I had to take this opportunity to tell Robin that I hoped that I would someday read about Nancy the teenager, and also to gush over her artwork.  I told her that her use of pattern on pattern was reminiscent to me of my favorite artist’s, Yoshitaka Amano’s, work.  While looking at his work online, Robin laughed and exclaimed about how her work was just not comparable to his beautiful painting.  She said that she did not consider herself to be a “real artist”, just a “commercial artist.”  I had to disagree—clap your hands three times if you believe that Robin is a real artist!  I know you are all clapping with me. 

I asked Robin which artist most inspired her drawing, and she said:

“The Impressionists, particularly Matisse, were the ones I studied.  Matisse perfectly assimilated pattern on pattern in his artwork, and Bakst did it brilliantly in his dance costumes for the Ballets Russes in the 1920’s.  There is a way to make bright color and pattern on pattern work, and then, there is a way to make it look like mish mosh.  I studied this period of art, costume, and fashion and it’s my greatest influence.”

I asked Robin if she made art outside the confines of her work.  She noted that this was the same question she got when she was a ballet dancer.  Did she like to dance when she was not busy rehearsing for or dancing in performances?  Robin answered:

“I think the answer really is no.  I spend so many hours a week, like 80, on my illustration work.  When I am not working I am reading or playing with my family, anything but drawing.  When making art is your job, it does take a little bit of the magic out of it.  At the same time though, I feel like one of the luckiest people in the world to be able to do what I love every day.”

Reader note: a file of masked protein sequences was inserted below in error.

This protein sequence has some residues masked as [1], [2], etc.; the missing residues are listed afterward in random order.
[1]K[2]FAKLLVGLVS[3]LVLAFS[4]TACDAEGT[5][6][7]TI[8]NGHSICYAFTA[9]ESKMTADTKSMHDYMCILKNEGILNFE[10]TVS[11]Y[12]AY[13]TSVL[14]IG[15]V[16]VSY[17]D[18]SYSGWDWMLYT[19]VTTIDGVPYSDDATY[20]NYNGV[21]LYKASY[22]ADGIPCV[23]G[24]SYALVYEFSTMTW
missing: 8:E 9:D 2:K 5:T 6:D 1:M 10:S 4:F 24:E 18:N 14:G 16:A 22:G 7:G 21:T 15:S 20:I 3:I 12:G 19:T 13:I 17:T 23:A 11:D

Robin and I got into a short discussion of her work hours, and her transition from business interactions to family interactions to actually creating the illustrations.  Robin said:

“Most of the time I work on the books from about 5:00 in the evening until 2:00 to 3:00 in the morning.  Those are my desk hours.  The business side of this constantly twirling hamster wheel happen in the morning. So, up until 2:00 I am mostly dealing with e-mail or on the phone working on the business side of things.  I have between 2:00 and 5:00 to myself.  That is when I get to go to the doctor or the bank…Then my husband comes home.  We have a cup of coffee together, sometimes go for a walk with the dog, and then I work the rest of the evening.  My husband is really good about not disturbing me.  He knows when I crank up my music really loud, and am in my work space, that I am in “the zone” --drawing and painting.”

I had to ask Robin what kind of music she listens to.  She said:

“Every kind of music.  I am partial to musicals, and I heartily sing along in a tone-deaf voice.  My husband rolls his eyes and shuts his door when he hears me singing along with someone who has an English accent, like Julie Andrews.  In addition to being off tune, I cannot sing with an English accent!  I also really love Italian opera, which I sing very loudly in pretend Italian since I also do not speak Italian. My husband should get an award for living with me!”